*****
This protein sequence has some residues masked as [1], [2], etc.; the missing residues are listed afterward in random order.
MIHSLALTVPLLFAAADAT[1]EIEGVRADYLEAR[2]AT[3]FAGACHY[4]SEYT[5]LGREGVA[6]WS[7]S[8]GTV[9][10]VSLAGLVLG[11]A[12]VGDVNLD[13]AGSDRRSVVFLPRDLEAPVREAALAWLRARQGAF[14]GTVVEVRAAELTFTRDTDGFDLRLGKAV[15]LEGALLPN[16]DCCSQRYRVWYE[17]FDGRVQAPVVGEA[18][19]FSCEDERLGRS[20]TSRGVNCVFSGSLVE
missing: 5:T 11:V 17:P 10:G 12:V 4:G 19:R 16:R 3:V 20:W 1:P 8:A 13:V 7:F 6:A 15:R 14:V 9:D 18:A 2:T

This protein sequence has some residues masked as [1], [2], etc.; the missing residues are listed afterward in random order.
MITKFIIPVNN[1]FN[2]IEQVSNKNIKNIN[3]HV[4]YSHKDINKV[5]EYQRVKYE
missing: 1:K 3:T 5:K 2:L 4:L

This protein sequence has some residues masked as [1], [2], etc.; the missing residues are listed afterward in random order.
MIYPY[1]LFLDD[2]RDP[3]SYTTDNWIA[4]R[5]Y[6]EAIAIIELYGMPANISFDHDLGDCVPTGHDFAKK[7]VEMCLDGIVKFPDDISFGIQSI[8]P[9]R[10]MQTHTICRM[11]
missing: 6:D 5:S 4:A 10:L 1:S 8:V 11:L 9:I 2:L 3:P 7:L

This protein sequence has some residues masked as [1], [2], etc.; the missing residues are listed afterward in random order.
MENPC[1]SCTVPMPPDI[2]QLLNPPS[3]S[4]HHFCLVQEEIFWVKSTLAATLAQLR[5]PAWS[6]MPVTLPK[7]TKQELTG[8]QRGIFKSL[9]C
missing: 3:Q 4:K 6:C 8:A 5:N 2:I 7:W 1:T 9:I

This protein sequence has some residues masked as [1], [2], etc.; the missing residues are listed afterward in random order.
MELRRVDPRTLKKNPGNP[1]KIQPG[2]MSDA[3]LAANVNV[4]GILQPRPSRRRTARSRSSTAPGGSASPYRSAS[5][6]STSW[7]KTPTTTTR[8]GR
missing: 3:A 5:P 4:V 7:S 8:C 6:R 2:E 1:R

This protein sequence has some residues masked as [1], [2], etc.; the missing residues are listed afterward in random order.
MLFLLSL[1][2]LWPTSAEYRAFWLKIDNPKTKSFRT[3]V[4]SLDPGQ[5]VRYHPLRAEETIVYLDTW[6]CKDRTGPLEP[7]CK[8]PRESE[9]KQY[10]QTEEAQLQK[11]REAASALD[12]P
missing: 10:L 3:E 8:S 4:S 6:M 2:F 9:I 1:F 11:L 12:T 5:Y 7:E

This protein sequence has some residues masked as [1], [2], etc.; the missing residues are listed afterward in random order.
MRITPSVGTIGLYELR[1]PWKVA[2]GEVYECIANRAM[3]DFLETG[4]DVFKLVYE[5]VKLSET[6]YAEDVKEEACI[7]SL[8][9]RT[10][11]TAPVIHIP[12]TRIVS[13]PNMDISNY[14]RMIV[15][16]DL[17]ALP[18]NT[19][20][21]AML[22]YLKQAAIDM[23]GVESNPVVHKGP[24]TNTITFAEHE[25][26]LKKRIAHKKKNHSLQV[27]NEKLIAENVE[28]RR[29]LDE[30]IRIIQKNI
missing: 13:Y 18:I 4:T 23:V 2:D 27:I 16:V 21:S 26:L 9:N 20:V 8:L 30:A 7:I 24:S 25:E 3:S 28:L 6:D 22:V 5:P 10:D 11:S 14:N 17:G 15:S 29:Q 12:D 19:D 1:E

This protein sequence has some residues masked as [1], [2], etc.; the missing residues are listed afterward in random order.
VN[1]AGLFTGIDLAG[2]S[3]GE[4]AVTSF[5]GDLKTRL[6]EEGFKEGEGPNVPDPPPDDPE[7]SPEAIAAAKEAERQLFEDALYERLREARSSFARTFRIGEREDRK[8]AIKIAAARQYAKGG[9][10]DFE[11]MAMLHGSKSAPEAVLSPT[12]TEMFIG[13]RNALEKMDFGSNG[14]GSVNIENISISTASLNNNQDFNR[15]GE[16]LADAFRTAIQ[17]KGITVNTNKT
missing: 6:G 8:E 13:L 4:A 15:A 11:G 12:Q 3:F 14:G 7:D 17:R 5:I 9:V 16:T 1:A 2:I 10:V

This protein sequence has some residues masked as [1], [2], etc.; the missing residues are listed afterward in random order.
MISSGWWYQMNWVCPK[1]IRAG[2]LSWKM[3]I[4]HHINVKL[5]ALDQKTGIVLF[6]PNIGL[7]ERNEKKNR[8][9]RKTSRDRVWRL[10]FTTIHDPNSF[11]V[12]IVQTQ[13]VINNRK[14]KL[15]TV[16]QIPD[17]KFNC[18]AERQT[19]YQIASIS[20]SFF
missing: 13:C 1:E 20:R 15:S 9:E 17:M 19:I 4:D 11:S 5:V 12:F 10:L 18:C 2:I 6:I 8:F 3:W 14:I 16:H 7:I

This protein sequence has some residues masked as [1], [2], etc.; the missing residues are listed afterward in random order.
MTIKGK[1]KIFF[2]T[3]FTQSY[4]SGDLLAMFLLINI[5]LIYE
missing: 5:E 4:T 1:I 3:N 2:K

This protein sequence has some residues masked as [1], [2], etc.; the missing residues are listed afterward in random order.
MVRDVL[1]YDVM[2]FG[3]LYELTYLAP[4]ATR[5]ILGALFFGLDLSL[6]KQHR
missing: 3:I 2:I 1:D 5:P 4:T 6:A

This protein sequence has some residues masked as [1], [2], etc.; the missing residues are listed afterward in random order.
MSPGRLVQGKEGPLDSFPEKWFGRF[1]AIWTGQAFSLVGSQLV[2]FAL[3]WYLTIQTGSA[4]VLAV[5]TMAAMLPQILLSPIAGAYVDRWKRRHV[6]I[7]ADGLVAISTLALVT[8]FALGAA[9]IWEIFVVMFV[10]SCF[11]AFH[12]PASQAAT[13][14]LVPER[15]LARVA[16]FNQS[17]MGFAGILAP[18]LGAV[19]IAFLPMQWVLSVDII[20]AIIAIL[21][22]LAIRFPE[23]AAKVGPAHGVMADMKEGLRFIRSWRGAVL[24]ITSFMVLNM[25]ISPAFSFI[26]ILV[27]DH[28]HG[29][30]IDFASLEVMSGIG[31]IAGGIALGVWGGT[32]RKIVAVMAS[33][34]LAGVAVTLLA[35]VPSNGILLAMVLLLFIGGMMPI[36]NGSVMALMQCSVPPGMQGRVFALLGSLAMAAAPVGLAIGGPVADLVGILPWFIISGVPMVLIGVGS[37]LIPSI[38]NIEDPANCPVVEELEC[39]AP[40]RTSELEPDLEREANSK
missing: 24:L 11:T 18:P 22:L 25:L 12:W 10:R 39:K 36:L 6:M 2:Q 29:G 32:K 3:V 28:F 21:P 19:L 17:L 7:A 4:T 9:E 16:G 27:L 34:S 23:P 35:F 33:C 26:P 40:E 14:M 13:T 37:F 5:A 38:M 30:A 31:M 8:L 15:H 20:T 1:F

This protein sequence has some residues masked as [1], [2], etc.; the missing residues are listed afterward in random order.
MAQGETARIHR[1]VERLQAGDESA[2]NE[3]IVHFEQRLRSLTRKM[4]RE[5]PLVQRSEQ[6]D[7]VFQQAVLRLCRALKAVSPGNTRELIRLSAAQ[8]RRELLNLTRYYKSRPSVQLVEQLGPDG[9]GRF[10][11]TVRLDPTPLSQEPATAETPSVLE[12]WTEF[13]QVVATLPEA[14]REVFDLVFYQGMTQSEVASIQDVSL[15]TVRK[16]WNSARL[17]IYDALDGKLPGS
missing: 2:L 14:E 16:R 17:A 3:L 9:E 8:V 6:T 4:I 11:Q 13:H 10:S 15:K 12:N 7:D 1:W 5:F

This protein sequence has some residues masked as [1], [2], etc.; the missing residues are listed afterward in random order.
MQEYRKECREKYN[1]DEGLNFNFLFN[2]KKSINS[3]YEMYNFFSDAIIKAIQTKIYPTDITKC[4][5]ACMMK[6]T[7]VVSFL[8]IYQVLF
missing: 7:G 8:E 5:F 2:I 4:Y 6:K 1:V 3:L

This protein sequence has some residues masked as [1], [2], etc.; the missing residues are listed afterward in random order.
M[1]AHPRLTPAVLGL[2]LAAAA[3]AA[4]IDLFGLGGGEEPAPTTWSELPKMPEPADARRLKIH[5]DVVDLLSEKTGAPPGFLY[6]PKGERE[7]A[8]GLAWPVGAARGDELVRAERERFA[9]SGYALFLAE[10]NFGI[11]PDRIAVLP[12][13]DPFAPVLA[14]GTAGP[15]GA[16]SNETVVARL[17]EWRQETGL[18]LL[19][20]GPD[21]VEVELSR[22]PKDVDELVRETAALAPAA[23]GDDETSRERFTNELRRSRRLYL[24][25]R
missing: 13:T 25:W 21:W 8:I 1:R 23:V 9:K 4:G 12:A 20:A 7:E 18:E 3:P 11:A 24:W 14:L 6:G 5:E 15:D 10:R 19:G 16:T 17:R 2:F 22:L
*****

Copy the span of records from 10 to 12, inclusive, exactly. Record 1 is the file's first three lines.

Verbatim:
This protein sequence has some residues masked as [1], [2], etc.; the missing residues are listed afterward in random order.
MTIKGK[1]KIFF[2]T[3]FTQSY[4]SGDLLAMFLLINI[5]LIYE
missing: 5:E 4:T 1:I 3:N 2:K

This protein sequence has some residues masked as [1], [2], etc.; the missing residues are listed afterward in random order.
MVRDVL[1]YDVM[2]FG[3]LYELTYLAP[4]ATR[5]ILGALFFGLDLSL[6]KQHR
missing: 3:I 2:I 1:D 5:P 4:T 6:A

This protein sequence has some residues masked as [1], [2], etc.; the missing residues are listed afterward in random order.
MSPGRLVQGKEGPLDSFPEKWFGRF[1]AIWTGQAFSLVGSQLV[2]FAL[3]WYLTIQTGSA[4]VLAV[5]TMAAMLPQILLSPIAGAYVDRWKRRHV[6]I[7]ADGLVAISTLALVT[8]FALGAA[9]IWEIFVVMFV[10]SCF[11]AFH[12]PASQAAT[13][14]LVPER[15]LARVA[16]FNQS[17]MGFAGILAP[18]LGAV[19]IAFLPMQWVLSVDII[20]AIIAIL[21][22]LAIRFPE[23]AAKVGPAHGVMADMKEGLRFIRSWRGAVL[24]ITSFMVLNM[25]ISPAFSFI[26]ILV[27]DH[28]HG[29][30]IDFASLEVMSGIG[31]IAGGIALGVWGGT[32]RKIVAVMAS[33][34]LAGVAVTLLA[35]VPSNGILLAMVLLLFIGGMMPI[36]NGSVMALMQCSVPPGMQGRVFALLGSLAMAAAPVGLAIGGPVADLVGILPWFIISGVPMVLIGVGS[37]LIPSI[38]NIEDPANCPVVEELEC[39]AP[40]RTSELEPDLEREANSK
missing: 24:L 11:T 18:P 22:L 25:L 12:W 10:R 39:K 36:L 6:M 2:Q 29:G 32:K 3:V 28:F 21:P 19:L 17:L 7:A 4:T 9:E 16:G 27:L 34:S 23:P 35:F 33:C 26:P 40:E 14:M 13:T 37:F 5:A 38:M 30:A 31:M 8:L 15:H 20:T 1:F